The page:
Teens who take virginity pledges are just as likely to have sex as teens who don’t make such promises — and they’re less likely to practice safe sex to prevent disease or pregnancy, a new study finds.

“Previous studies found that pledgers were more likely to delay having sex than non-pledgers,” said study author Janet E. Rosenbaum, a post doctoral fellow at the Johns Hopkins Bloomberg School of Public Health. “I used the same data as previous studies but a different statistical method.”

This method allowed Rosenbaum to compare those who had taken a virginity pledge with similar teens who hadn’t taken a pledge but were likely to delay having sex, she said. She added that she didn’t include teens who were unlikely to take a pledge.

“Virginity pledgers and similar non-pledgers don’t differ in the rates of vaginal, oral or anal sex or any other sexual behavior,” Rosenbaum said. “Strikingly, pledgers are less likely than similar non-pledgers to use condoms and also less likely to use any form of birth control.”

OK, so abstinence is clearly the answer.

And what can we say about Bennie’s claim that condom distribution “increases the problem” of HIV? I’m at a loss to respond with anything more than a simple “what the fuck.”

By the way, while we’re on the subject of wacky papal pronouncements, I don’t want to leave out this gem:

Benedict said that while the Catholic church in Africa is the fastest growing in the world, it faces competition from increasingly popular evangelical movements and “the growing influence of superstitious forms of religion.”

Superstitious forms of religion. As opposed to the religions that are based on the scientific method. Yeah, we’ve really got to watch out for that stuff.

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Viva Commerce! (#23)

Dear Chrysler,

Your current ads on the eye of hell feature the following proclamation:

We don’t want to be just any car company,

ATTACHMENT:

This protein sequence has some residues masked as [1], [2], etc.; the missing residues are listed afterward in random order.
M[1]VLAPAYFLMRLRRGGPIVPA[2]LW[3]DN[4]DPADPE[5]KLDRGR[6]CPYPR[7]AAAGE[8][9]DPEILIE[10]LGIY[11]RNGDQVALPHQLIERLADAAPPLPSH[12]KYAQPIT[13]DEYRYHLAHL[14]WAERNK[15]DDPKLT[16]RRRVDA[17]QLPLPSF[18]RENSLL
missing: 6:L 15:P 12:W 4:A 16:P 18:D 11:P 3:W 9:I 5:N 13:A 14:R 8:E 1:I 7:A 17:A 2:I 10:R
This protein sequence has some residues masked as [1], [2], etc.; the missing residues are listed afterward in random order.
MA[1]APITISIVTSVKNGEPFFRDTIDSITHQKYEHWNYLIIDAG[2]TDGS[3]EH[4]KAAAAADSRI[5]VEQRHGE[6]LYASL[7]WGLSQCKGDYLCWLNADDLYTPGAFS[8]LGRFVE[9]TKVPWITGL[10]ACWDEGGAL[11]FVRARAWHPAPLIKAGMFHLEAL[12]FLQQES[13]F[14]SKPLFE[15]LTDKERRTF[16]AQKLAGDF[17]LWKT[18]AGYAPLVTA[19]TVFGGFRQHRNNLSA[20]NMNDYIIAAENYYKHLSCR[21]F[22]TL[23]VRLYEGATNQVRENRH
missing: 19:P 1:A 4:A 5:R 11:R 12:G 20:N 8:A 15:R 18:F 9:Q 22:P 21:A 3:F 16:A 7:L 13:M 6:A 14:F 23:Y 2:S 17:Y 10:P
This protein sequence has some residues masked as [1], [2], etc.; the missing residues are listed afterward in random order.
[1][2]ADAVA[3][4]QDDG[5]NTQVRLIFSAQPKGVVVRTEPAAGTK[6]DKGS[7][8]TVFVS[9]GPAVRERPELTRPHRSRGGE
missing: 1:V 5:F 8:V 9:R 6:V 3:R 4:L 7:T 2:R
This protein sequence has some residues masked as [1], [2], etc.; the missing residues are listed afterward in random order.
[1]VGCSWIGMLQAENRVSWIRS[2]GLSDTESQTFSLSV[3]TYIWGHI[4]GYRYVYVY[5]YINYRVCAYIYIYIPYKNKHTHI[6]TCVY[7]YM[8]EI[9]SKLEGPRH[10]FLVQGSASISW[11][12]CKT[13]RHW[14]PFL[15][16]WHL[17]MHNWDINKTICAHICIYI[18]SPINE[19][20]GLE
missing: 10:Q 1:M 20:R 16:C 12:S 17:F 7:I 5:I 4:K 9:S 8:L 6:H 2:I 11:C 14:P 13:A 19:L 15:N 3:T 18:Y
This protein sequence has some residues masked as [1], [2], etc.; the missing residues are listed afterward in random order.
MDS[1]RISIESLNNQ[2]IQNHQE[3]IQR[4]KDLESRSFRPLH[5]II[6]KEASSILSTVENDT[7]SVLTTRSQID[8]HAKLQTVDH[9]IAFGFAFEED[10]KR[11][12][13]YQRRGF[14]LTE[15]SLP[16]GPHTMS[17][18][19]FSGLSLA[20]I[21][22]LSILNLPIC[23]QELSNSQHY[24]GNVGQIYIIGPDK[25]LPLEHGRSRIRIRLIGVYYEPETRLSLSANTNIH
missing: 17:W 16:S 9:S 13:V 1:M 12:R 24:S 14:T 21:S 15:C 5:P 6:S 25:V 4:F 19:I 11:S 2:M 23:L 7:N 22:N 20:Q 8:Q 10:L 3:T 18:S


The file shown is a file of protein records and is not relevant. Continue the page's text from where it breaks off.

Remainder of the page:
We want to be your car company.

Chrysler logo

That’s a lovely sentiment. It really is. But I have to tell you, you’re not going to be my car company. I haven’t owned a car since I gave my thirteen-year-old VW (“das Spiff”) to charity in the spring of 2000. I’d just paid about $500 for some repairs, brought it in for its annual inspection, and was told that it would need another $600 or so in repairs to pass. That was the end of the road for das Spiff. Since then, I’ve weaned myself from the need and I wouldn’t want a car now — not from you or anyone else. I’ve got no use for one.

True, if I were interested in buying a car, it probably wouldn’t be one of yours, but that’s hardly the point.

Personally, I’d advise just a little patience on your part, Chrysler.

Six months from now, the idea of being just any car company is probably going to seem like a real prize to you.

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The Florida Keys Have a Lousy Domain Name

Two posts in a day! (And they’re my first two posts all month.)

I was watching CNN this morning, and right after Howie Kurtz spanked Sports Illustrated for failing to be seriously journalistic about its bikini photography, they cut to an advertisement for the Florida Keys — perfectly normal tourism stuff. At the end of the advert, the announcer suggested checking out the tourism board’s website at “FLA,” that is to say, what I heard was “eff ell ay keys dot com,” which one would expect would be written out as “” Of course, one would probably read such a domain name as “flakeys dot com,” which is maybe not the image the Keys want to promote. That would explain why the domain name that appeared at the bottom of my screen was “”. But the announcer had made no mention of the hyphen.

Naturally, that got me wondering. I was online at the time, and I might not have been looking at the eye of hell while the ad was running, so I would have thought the site was located at What would happen if I tried to navigate to that address?

Sure enough, a request for redirects (via a 302 instead of a 301 — stupid IIS) to, so those flakey Floridians at least have that covered.

But couldn’t they have gotten a domain name that would both allow them to easily say and spell the address the same way (that is, without the much-despised hyphen) and not require a redirect? That question led to some quick exploration:

  • Florida Keys, which looks like it could be the official site of the local tourism board, complete with a “Florida Keys” logo, is owned by a company called Cooke Communications, which apparently publishes some local newspapers and magazines.
  • is the home of “Best of the Florida Keys,” which is kind of archaic looking. Dig the animated gif of the hurricane on the home page!
  • is a local realtor.

    And what of the hyphenated variations?

  • is apparently for sale and is currently hosting one of those parked made-for-AdSense “search” pages.
  • is registered to some guy in New Jersey, but nothing is published there.
  • contains a meta refresh that sends the user to, which then fires a script that redirects to, which in turn fires another JS redirect to, where you’re hit with yet another script that send you off to (wheeeeeeeeee!), which is another sponsored search page.

It seems that unless they’re willing to buy what could be a pretty costly domain name, the folks at the official tourism council got beaten to the punch. Flakeys indeed.